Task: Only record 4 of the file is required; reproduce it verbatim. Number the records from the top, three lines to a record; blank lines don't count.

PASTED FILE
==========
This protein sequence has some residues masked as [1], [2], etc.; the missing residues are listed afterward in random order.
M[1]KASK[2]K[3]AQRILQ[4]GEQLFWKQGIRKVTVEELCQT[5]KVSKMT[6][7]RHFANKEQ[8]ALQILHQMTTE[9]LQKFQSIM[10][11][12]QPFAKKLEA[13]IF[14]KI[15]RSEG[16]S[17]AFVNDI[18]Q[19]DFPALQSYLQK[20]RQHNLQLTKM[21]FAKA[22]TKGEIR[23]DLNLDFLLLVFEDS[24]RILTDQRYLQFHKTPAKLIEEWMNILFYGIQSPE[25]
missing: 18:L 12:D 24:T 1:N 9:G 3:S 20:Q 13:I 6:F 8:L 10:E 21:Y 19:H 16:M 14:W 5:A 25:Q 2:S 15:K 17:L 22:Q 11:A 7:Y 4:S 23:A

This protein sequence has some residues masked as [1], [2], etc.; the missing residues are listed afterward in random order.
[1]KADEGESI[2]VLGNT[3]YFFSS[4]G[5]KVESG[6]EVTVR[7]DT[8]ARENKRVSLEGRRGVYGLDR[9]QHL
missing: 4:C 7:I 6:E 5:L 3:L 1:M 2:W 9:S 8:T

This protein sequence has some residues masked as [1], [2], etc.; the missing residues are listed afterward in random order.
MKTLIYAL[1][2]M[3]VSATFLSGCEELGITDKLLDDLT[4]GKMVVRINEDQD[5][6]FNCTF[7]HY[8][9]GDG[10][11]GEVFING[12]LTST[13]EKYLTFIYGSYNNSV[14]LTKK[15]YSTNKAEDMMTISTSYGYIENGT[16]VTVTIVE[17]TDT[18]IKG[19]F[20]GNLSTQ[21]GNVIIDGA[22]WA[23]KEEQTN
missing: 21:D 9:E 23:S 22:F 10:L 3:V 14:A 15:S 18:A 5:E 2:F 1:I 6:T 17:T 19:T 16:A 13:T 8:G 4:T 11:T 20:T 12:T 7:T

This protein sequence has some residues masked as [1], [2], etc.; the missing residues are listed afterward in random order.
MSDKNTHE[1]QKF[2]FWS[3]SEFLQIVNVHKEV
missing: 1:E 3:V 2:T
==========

This protein sequence has some residues masked as [1], [2], etc.; the missing residues are listed afterward in random order.
MSDKNTHE[1]QKF[2]FWS[3]SEFLQIVNVHKEV
missing: 1:E 3:V 2:T